Limerick TD angry over refusal to debate AIB shareholding

Limerick Independent TD Richard O'Donoghue

A REQUEST by County Limerick TD Richard O’Donoghue to have an urgent debate on the proposed part sell-off by the State of its shareholding in AIB has been blocked.

The Rural Ireland TD told the Limerick Post that the Dáil’s Business Committee has turned down his application for this to happen on the return to Leinster House this week. He described the move as “astonishing and peculiar but not surprising”.

“It is bizarre as to why Government and opposition TDs on the Business Committee would not support a full Dáil debate,” he said.

“Pushing this issue on to the Finance Committee dilutes the seriousness of these matters and gives the Government cover. The public deserve transparency and input. Our banking concerns must be heard and debated in the Dáil rather than being side-lined to a committee controlled by the Government.”

Deputy O’Donoghue warned that this is not the end of the matter, which is being pursued rigorously by himself and his colleagues in the Rural Independent Group.

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“Many aspects of this sell-off require scrutiny, not least whether the best interests of taxpayers are being served by a bank which was bailed out at a cost of over €20 billion. Yet, is allowed by the Government to give taxpayers the two fingers, as it engages in hollowing out Irish retail banking, while putting profits before social obligations.

“The failure of the Government to protect the public interest means that AIB alone was allowed to close 75 branches across the State, many of which were in Limerick, since being bailed out. In fact, the bank cynically used the bailout capital to restructure itself away from retail banking and more into the shadow investment banking side.”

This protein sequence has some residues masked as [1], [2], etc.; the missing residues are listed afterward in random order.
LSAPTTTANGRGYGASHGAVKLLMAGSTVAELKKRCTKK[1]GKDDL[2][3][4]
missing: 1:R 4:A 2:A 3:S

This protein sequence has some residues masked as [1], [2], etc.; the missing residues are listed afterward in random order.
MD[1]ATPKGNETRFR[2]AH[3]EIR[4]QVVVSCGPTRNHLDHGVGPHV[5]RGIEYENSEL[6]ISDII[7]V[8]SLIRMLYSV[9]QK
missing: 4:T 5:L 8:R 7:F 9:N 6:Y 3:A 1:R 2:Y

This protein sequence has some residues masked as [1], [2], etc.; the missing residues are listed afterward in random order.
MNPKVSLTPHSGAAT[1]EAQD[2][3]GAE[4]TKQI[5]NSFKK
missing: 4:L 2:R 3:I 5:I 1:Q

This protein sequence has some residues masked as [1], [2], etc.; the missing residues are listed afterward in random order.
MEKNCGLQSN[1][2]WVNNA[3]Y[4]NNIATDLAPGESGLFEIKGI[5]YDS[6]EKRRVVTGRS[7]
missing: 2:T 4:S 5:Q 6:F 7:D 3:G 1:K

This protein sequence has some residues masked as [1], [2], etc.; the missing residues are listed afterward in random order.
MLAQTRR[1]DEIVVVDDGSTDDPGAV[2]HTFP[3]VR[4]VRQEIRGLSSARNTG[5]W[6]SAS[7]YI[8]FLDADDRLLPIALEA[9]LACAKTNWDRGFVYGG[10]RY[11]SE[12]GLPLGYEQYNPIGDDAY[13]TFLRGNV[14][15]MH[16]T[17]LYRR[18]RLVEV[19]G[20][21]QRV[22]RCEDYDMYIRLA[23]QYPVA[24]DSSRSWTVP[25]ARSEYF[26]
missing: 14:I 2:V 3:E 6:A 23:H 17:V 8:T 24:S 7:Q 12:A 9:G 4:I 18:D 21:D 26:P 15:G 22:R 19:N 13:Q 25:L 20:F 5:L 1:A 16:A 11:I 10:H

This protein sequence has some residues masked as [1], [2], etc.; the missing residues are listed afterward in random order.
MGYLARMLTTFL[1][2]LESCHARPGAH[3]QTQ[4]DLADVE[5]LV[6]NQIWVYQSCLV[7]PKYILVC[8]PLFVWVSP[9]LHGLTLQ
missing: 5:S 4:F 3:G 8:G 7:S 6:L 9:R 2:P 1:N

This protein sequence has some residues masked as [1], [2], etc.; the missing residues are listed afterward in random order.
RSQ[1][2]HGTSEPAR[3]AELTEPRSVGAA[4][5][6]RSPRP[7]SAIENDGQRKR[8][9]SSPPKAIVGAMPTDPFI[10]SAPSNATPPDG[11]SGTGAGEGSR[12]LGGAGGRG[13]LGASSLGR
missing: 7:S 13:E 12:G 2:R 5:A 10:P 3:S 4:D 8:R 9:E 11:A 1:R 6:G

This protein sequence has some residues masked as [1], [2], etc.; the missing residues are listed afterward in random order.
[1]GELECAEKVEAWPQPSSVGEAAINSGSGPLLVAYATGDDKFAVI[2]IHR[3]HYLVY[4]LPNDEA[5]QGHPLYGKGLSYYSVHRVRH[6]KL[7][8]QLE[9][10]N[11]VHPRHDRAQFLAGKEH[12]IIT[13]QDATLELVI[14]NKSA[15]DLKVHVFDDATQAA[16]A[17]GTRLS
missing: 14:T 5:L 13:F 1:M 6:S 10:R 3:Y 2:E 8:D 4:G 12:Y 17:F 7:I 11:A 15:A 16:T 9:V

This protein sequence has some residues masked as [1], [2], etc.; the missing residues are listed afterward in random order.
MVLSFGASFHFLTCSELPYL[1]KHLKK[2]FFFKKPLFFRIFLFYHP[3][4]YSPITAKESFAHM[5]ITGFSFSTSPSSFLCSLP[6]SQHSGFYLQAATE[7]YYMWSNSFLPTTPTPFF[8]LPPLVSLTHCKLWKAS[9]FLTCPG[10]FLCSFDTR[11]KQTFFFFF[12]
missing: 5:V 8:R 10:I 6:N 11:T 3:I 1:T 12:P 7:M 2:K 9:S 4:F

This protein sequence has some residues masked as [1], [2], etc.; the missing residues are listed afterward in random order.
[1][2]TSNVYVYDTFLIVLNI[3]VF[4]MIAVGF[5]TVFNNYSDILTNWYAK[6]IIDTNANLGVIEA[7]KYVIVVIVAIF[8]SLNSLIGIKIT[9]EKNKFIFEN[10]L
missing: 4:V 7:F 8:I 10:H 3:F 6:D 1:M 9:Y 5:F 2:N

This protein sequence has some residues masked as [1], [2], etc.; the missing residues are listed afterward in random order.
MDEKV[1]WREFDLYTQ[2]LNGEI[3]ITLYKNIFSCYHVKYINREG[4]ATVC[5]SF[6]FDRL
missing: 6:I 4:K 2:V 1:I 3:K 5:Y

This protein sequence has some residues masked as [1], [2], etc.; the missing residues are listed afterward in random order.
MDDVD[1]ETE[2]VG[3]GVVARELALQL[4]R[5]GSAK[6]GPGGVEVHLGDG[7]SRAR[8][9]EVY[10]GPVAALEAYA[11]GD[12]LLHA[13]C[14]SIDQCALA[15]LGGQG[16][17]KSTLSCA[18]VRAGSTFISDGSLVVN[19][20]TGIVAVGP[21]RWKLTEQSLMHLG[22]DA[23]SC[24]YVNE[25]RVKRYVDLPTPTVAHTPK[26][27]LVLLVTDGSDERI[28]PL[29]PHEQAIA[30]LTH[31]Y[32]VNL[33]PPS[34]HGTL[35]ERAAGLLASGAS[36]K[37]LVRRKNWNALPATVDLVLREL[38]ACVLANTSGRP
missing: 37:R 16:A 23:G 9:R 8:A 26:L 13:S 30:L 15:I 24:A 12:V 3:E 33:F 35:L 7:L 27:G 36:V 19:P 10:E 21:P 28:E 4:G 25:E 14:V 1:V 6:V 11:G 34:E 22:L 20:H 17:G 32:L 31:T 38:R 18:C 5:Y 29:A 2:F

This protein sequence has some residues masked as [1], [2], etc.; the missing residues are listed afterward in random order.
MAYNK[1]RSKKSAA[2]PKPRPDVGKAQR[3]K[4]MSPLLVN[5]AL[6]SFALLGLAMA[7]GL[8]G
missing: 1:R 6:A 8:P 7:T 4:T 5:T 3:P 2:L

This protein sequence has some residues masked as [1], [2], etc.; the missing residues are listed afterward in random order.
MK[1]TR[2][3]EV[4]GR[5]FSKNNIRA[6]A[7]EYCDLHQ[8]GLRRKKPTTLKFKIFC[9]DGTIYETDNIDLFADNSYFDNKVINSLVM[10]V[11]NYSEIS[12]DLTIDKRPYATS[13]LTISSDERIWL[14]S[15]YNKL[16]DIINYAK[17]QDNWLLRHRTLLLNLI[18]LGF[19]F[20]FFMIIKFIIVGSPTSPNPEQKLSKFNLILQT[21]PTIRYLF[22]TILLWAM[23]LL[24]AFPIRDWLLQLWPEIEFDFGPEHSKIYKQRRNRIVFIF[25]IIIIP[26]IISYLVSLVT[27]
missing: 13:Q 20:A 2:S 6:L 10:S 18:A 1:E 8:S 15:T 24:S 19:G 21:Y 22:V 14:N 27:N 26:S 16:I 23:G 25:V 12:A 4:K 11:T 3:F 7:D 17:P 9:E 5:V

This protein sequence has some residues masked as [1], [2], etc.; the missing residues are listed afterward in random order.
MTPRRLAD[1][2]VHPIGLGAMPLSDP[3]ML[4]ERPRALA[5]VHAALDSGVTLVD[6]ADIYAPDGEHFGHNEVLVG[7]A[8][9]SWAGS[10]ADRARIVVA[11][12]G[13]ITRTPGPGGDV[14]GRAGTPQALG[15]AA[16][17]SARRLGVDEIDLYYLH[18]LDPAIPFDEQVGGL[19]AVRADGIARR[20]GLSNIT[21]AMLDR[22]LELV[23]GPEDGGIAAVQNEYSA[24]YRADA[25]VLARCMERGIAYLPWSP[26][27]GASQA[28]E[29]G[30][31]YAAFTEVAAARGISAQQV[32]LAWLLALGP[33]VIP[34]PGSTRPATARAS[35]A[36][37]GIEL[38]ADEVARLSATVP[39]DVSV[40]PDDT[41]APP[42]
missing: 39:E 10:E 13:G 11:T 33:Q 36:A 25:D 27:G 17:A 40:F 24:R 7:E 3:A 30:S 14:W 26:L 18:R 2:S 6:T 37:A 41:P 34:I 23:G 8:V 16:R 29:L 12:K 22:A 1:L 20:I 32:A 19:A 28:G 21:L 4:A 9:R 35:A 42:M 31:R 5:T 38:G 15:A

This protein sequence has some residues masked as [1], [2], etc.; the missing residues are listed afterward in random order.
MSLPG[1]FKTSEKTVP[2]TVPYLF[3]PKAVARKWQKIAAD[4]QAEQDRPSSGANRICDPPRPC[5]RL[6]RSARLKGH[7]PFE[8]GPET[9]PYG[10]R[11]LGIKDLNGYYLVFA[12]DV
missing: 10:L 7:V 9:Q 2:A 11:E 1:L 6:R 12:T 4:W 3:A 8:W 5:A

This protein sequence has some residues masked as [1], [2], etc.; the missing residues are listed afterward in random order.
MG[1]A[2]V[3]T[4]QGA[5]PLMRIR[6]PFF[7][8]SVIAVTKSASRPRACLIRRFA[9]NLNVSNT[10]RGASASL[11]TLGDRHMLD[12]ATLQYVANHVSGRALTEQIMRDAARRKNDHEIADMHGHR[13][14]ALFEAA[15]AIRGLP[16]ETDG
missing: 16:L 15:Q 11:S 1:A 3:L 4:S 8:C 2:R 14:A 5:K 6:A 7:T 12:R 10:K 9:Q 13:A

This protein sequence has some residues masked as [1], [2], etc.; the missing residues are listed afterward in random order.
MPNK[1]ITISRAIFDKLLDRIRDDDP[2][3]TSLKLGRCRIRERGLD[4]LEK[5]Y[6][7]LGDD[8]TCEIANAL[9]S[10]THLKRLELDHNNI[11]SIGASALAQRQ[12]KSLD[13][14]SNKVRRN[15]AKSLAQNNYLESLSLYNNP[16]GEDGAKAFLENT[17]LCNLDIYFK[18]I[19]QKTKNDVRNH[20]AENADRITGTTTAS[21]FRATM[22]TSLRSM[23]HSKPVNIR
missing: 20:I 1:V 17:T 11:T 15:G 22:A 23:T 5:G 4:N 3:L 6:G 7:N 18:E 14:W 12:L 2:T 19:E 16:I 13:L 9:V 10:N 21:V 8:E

Deputy O’Donoghue also claims that Finance Minister Paschal Donohoe cannot be trusted to protect the public interest when it comes to banking matters.

“He is more aligned with the interests of bankers than ordinary people. After all, he reduced the bank levy by €75 million from this year and continues to give all profitable banks a tax break, despite all Irish banks fleecing customers with the highest banking charges and interest rates within the EU.

“Limerick taxpayers shovelled in a billion euro as part of the AIB bailout, and in effect are four per cent shareholders and are deserving of a public airing on the matter. I won’t rest easy until this happens,” he concluded.

When contacted by the Limerick Post, a spokesperson for the Department of Finance explained that it is government policy to reduce the State’s shareholding in the banks and use the proceeds from any disposals for more productive purposes.

“Notwithstanding the fact that the State is the largest shareholder, the Minister and the Government cannot and do not exercise any influence over the day-to-day business decisions of AIB. Any reduction in this shareholding does not change this position.”